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Search Tags: retirement
Federal retirement filings are lower than the Office of Personnel Management expected. May's total was several hundred fewer than OPM expected to file for retirement. For federal employees thinking about retirement, you're not just dealing with a numbers issue. Tammy Flanagan, senior benefits director for the National Institute for Transition Planning, tells In Depth with Francis Rose why you should think about more than just dollar signs.
The Office of Personnel Management says it will not finalize regulations on phased retirement for a few more months. But what happens when it does? Federal News Radio's Web Manager Julia Ziegler joined Tom Temin and Emily Kopp on the Federal Drive to discuss federal employees' questions about phased retirement.
How do you find the handful of feds interested in leaving federal service in a large, bored, lookalike crowd? Answer: Shout out the words "buyout" and/or "phased retirement" and stand back, Senior Correspondent Mike Causey says.
Show co-hosts Bob Leins and Tammy Flanagan will talk about a wide variety of benefit programs for federal workers and retirees.
June 9, 2014
The Office of Personnel Management cut the longstanding backlog of pending retirement claims by more than a third in the first half of 2014. By the end of May, the inventory of claims had fallen to about 14,500, according to new OPM data released Thursday. That's down 38 percent from a peak of more than 23,500 claims in February.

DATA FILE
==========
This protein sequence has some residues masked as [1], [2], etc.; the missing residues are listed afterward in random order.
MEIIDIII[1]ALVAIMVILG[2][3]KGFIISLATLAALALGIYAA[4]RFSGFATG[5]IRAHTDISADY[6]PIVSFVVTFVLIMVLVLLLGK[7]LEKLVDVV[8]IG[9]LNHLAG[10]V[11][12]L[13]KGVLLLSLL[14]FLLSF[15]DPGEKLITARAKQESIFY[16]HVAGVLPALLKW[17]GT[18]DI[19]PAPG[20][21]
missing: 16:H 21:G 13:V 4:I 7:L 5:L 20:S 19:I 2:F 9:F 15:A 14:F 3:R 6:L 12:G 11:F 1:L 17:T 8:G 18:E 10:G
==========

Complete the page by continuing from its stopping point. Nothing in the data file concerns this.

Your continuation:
Unless your name is Tammy Flanagan, you probably don't know everything about planning a federal retirement. Which means you might be leaving benefits on the table you never knew you had. Tammy Flanagan, senior benefits director for the National Institute of Transition Planning, is hosting a series of webinars starting on Thursday, June 12, to help explain the basics and three big mistakes people make when navigating the Federal Employees Retirement System.
The way to make money in the stock market is to buy when share prices are down and sell when they go up. Yet most people do just the opposite, Senior Correspondent Mike Causey says. Are you a closet market-timer?
The door to come back to government and get paid for it is still open for federal retirees or current employees getting close. The House passes an amendment to the fiscal 2015 National Defense Authorization Act so federal agencies can keep re-hiring federal retirees without cutting into their pensions. Jessica Klement, legislative director of the National Active and Retired Federal Employees Association, joined In Depth with Francis Rose to explain the details of the provision and what it means for current and future federal retirees.
A bipartisan House bill would reform federal tax law so that federal law-enforcement officers and firefighters can access funds from their 401(k)-style Thrift Savings Plans when they're eligible to retire without facing a penalty. Jon Adler, national president of the Federal Law Enforcement Officers Association, called the current situation "one of those glaring inequities that needed to be addressed and fixed."
Hosts Bob Leins and Tammy Flanagan answer listeners' questions relating to finances and retirement.
May 26, 2014 (This show originally aired on May 5, 2014)